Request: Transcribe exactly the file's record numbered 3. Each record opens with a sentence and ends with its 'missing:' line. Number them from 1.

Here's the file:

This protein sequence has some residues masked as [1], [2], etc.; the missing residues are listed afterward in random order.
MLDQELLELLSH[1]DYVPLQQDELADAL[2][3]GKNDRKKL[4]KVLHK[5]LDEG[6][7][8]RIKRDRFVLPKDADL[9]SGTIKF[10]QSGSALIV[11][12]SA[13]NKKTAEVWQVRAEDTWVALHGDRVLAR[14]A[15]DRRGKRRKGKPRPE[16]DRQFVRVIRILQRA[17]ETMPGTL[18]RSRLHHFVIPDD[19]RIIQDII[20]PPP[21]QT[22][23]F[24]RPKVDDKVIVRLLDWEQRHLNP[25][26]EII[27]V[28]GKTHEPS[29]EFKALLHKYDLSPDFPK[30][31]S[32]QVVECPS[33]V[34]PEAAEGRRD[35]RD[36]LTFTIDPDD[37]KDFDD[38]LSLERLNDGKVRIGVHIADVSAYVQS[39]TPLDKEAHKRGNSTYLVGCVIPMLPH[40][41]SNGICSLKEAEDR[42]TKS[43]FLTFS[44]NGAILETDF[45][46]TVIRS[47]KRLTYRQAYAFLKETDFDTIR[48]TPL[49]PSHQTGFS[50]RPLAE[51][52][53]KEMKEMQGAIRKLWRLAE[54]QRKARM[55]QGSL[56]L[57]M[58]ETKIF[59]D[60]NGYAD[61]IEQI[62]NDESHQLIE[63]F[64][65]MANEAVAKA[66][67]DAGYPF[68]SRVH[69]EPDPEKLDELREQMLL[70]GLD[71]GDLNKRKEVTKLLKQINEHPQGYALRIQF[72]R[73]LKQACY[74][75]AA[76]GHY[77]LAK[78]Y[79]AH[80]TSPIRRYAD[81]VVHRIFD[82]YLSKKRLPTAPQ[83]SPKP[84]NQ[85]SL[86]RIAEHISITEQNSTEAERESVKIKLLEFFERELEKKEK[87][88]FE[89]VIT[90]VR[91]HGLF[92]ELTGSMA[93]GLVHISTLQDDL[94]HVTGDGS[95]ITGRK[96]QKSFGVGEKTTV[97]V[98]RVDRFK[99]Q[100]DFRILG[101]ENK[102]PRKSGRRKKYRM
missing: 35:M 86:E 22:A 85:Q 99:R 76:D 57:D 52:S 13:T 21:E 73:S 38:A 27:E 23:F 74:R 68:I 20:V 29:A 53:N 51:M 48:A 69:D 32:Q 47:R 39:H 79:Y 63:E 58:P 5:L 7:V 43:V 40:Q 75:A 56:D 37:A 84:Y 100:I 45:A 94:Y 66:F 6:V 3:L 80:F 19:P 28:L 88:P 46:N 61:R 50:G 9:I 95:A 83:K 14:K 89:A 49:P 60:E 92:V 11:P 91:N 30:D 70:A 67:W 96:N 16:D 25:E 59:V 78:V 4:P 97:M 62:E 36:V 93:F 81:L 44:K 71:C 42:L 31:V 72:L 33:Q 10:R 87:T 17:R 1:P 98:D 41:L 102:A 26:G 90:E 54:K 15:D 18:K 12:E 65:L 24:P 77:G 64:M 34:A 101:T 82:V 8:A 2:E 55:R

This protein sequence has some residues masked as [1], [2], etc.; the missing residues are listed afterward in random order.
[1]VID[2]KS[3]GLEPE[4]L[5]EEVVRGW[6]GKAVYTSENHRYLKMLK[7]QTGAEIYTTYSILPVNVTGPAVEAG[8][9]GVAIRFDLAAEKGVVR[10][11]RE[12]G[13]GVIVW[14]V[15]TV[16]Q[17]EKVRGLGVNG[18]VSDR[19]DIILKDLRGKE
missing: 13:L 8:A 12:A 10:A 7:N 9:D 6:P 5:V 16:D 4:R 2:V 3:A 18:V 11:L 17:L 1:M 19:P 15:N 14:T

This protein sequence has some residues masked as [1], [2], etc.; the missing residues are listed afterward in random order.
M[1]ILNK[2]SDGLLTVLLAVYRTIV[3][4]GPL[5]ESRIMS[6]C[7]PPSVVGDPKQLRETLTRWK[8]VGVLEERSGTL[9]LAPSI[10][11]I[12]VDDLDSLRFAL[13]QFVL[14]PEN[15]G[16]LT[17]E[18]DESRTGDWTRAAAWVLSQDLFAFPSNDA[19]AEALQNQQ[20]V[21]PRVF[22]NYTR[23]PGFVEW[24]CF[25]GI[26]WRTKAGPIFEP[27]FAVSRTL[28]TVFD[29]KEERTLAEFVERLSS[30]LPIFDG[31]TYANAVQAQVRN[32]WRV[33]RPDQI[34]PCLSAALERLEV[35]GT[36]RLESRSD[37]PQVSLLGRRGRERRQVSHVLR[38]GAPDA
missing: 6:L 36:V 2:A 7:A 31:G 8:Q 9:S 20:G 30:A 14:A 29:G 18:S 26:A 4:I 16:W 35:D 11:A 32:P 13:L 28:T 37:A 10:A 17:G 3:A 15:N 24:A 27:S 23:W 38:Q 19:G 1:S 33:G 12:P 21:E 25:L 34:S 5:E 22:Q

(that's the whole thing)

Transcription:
This protein sequence has some residues masked as [1], [2], etc.; the missing residues are listed afterward in random order.
M[1]ILNK[2]SDGLLTVLLAVYRTIV[3][4]GPL[5]ESRIMS[6]C[7]PPSVVGDPKQLRETLTRWK[8]VGVLEERSGTL[9]LAPSI[10][11]I[12]VDDLDSLRFAL[13]QFVL[14]PEN[15]G[16]LT[17]E[18]DESRTGDWTRAAAWVLSQDLFAFPSNDA[19]AEALQNQQ[20]V[21]PRVF[22]NYTR[23]PGFVEW[24]CF[25]GI[26]WRTKAGPIFEP[27]FAVSRTL[28]TVFD[29]KEERTLAEFVERLSS[30]LPIFDG[31]TYANAVQAQVRN[32]WRV[33]RPDQI[34]PCLSAALERLEV[35]GT[36]RLESRSD[37]PQVSLLGRRGRERRQVSHVLR[38]GAPDA
missing: 6:L 36:V 2:A 7:A 31:G 8:Q 9:S 20:G 30:A 14:A 29:G 18:S 26:A 4:I 16:W 35:D 11:A 32:P 13:L 28:T 37:A 10:A 17:G 3:A 15:N 24:A 27:S 23:W 38:Q 19:G 1:S 33:G 12:P 21:E 25:L 34:S 5:E 22:Q